October 8, 2012
Tilted, Fractured And Ashed
Lunar Reconnaissance Orbiter image from QuickMap (ASU, NASA)
I've never looked carefully at Cardanus until today. The crater is along the western shore of Oceanus Procellarum, famous mostly for being the southern of two craters joined by a crater chain that is probably unrelated to either of them. As this LRO WAC image shows, three significant rilles cut the floor, making it a floor-fractured crater. If you look at the high Sun OP2C1 M-Cubed image on the QuickMap site you will see two dark deposits. They are pyroclastic units associated with the vents labelled V1 and V2. V3 is a third ashless vent that apparently has been partially covered by talus that slid down the crater wall. Between V1 and V2, along the edge of the floor, is an odd curved series of hills that seem to be cut by a fracture. That is how it looks at this scale, but zooming in to the higher resolution NAC images shows it as a line of bright boulders, and the altimetry depicts it as a rounded ridge, lower by 10s of meters on the east side. Because the two vents are along/near this curved ridge it must also be a fault that provided a conduit for gas-rich magma to reach the surface. The crater's somewhat flat floor, with the fractured edge looks like it may have tilted, like Posidonius or Daniell. With the fracturing on the east, that side would be expected to have risen, but the west side seems to be a few hundred meter higher. Perhaps the uplift of a floor-fractured crater is more complex than simple models.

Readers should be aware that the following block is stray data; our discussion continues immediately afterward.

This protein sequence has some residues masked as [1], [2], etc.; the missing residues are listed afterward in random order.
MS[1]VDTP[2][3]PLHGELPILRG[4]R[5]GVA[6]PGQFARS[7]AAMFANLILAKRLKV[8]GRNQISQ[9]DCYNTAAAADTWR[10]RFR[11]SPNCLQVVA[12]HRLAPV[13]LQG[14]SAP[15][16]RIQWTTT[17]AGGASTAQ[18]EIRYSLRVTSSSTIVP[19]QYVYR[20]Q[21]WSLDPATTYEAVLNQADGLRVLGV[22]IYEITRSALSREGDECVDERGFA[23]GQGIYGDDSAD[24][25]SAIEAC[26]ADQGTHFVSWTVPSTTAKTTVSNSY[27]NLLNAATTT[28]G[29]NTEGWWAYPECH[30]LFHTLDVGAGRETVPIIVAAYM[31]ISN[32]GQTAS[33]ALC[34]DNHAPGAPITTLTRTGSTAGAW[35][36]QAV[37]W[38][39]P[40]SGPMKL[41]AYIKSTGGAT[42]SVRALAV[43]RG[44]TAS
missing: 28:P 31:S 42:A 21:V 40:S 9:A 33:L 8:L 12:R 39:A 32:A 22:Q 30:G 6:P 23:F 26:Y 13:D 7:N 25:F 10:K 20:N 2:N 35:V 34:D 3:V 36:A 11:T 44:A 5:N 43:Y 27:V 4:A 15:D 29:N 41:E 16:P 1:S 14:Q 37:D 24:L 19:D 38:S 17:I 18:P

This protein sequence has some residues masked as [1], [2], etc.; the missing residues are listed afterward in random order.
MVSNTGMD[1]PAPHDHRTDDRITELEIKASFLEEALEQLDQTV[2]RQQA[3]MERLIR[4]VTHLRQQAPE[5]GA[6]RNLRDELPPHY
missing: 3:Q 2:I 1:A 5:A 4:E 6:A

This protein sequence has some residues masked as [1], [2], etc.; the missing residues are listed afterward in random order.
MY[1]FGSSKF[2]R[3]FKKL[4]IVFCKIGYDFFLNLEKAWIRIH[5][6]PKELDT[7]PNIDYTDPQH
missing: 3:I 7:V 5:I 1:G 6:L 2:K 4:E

PS - Notice the brightness from bottom left to upper right? That is a ray from Glushko.
Rükl plate 28
Yesterday's LPOD: Stunning Serenitatis
Tomorrow's LPOD: Beyond the Rim